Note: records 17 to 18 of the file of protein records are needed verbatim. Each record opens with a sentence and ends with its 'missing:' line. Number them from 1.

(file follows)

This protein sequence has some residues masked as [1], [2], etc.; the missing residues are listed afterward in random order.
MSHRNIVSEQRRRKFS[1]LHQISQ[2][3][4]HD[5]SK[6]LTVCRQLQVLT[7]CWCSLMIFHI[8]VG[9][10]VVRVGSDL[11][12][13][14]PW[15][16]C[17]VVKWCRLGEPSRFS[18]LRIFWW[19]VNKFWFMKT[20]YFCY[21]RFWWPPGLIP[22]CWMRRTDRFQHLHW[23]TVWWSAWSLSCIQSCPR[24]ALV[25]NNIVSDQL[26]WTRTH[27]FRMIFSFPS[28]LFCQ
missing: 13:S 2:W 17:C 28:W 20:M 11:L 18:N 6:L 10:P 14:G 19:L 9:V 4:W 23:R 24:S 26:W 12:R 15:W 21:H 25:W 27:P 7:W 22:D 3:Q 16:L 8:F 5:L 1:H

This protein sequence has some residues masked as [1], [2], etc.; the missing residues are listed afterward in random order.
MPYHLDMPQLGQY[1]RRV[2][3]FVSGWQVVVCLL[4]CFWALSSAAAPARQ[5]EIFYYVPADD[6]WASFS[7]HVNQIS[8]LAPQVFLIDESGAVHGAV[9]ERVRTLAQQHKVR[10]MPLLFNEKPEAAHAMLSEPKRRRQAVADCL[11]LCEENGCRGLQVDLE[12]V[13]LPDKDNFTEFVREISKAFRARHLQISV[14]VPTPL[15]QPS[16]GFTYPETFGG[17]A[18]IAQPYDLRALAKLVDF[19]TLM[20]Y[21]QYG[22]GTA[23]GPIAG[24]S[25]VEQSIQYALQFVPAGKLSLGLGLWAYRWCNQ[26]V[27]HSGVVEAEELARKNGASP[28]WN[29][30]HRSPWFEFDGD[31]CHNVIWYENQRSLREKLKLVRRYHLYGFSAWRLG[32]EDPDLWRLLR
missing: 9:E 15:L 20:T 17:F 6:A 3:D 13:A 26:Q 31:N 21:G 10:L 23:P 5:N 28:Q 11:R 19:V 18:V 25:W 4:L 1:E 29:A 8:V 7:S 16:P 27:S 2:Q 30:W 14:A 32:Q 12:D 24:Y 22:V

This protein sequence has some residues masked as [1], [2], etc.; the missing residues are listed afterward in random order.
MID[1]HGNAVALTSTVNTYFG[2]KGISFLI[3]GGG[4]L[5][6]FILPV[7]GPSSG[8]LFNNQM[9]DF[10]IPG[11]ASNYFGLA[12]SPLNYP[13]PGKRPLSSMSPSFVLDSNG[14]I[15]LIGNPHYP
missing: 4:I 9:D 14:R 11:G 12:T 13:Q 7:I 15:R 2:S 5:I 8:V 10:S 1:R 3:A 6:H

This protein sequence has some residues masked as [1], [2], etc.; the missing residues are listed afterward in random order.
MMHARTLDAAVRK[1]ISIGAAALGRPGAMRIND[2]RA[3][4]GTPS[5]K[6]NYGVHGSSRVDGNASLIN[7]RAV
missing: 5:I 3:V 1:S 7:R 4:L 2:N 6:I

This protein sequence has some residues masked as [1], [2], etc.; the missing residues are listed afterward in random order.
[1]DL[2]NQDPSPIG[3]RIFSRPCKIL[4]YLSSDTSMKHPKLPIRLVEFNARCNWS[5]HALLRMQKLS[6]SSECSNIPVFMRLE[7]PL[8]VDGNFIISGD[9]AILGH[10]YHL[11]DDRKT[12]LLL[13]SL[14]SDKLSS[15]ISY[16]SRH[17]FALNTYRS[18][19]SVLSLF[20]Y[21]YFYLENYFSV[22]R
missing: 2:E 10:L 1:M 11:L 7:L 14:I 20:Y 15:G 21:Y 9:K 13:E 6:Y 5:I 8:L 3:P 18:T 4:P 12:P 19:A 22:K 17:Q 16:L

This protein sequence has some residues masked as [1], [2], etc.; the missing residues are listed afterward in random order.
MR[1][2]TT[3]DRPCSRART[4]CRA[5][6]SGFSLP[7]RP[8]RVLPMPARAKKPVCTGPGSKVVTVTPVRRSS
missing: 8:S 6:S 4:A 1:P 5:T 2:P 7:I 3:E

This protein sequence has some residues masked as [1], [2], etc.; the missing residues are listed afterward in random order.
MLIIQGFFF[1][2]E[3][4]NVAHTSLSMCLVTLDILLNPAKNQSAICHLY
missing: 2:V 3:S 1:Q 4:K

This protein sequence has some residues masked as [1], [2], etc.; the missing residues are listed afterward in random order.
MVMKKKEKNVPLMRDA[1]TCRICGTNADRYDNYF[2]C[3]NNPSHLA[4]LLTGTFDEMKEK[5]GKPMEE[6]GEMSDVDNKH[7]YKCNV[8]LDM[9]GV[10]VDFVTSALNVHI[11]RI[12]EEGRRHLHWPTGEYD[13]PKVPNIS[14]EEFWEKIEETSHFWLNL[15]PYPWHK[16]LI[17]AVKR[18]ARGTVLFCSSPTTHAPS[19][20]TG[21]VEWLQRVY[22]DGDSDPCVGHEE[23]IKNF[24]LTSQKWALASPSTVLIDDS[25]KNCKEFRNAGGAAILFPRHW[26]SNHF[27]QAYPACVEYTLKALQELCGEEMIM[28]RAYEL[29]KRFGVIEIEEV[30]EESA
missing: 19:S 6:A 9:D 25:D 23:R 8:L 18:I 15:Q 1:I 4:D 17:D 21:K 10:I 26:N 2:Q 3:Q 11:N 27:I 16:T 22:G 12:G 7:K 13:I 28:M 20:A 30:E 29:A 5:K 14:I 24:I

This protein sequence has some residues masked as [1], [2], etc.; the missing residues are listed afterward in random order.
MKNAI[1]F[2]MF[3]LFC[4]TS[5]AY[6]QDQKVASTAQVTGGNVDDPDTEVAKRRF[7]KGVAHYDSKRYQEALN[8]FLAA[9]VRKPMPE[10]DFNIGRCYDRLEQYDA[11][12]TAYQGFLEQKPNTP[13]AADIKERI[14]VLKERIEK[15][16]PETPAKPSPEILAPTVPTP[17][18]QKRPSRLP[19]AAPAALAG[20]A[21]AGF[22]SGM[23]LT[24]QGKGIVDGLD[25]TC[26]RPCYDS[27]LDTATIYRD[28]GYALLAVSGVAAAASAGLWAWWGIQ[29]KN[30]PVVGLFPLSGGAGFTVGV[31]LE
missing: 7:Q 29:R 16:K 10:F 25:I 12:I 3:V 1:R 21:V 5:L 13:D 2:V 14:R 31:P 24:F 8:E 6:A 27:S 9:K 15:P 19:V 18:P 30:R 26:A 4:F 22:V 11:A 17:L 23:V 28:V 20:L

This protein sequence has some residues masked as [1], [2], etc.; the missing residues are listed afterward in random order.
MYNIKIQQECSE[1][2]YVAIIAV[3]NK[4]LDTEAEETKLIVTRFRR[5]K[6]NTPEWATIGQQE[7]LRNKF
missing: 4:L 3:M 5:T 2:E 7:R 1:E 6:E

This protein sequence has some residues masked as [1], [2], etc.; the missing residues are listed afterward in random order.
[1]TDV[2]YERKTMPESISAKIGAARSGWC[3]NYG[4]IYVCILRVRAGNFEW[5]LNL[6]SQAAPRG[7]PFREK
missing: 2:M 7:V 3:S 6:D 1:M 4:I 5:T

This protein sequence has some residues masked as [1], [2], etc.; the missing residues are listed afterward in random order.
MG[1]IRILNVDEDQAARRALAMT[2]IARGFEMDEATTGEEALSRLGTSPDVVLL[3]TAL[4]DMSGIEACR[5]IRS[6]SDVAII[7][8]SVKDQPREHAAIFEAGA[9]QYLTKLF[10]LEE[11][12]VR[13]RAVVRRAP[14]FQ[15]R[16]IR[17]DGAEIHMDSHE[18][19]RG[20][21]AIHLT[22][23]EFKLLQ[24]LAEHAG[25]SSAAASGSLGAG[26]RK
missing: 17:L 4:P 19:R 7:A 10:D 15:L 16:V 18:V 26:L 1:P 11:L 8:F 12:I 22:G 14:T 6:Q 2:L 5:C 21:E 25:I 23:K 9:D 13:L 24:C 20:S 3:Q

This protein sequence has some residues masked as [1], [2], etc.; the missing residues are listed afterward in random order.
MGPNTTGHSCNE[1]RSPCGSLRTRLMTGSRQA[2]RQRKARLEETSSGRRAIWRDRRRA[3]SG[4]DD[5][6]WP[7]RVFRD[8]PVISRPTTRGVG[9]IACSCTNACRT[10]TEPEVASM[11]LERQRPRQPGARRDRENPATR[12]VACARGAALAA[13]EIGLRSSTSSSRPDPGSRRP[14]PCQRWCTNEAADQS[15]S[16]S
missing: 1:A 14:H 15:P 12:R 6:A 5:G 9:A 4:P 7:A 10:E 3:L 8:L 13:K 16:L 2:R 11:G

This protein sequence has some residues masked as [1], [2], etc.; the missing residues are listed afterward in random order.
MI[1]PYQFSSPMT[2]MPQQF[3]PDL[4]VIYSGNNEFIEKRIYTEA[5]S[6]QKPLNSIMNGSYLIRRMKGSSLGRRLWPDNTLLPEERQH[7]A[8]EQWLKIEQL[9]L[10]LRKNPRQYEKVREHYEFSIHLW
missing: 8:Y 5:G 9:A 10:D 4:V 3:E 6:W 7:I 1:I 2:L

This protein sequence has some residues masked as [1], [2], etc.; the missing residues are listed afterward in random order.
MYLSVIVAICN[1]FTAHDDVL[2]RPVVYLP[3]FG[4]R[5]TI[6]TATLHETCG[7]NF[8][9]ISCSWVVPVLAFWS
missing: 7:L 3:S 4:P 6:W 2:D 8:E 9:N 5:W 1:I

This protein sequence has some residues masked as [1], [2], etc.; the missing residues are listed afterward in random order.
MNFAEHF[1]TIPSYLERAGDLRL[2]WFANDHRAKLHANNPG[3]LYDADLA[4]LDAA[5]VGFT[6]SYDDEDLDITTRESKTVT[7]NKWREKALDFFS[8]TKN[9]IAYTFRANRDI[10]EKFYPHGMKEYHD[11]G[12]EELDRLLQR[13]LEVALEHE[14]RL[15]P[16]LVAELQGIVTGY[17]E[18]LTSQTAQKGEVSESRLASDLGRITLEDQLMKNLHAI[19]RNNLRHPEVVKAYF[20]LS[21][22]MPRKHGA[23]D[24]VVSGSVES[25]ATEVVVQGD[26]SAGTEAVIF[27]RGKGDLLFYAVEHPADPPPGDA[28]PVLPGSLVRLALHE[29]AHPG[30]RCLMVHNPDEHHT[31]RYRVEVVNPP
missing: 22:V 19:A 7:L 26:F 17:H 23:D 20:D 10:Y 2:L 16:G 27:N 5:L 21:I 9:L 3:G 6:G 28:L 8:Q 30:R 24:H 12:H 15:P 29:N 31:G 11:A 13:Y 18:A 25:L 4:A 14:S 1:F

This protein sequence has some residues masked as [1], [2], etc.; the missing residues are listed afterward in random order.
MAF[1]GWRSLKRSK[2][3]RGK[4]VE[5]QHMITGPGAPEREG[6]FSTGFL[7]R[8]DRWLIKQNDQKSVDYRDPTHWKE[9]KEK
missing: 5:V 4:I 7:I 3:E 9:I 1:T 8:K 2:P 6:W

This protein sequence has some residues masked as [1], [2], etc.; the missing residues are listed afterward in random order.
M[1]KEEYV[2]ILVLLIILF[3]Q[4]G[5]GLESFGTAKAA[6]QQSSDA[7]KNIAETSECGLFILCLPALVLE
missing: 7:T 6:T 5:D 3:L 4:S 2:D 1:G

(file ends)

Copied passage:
This protein sequence has some residues masked as [1], [2], etc.; the missing residues are listed afterward in random order.
MAF[1]GWRSLKRSK[2][3]RGK[4]VE[5]QHMITGPGAPEREG[6]FSTGFL[7]R[8]DRWLIKQNDQKSVDYRDPTHWKE[9]KEK
missing: 5:V 4:I 7:I 3:E 9:I 1:T 8:K 2:P 6:W

This protein sequence has some residues masked as [1], [2], etc.; the missing residues are listed afterward in random order.
M[1]KEEYV[2]ILVLLIILF[3]Q[4]G[5]GLESFGTAKAA[6]QQSSDA[7]KNIAETSECGLFILCLPALVLE
missing: 7:T 6:T 5:D 3:L 4:S 2:D 1:G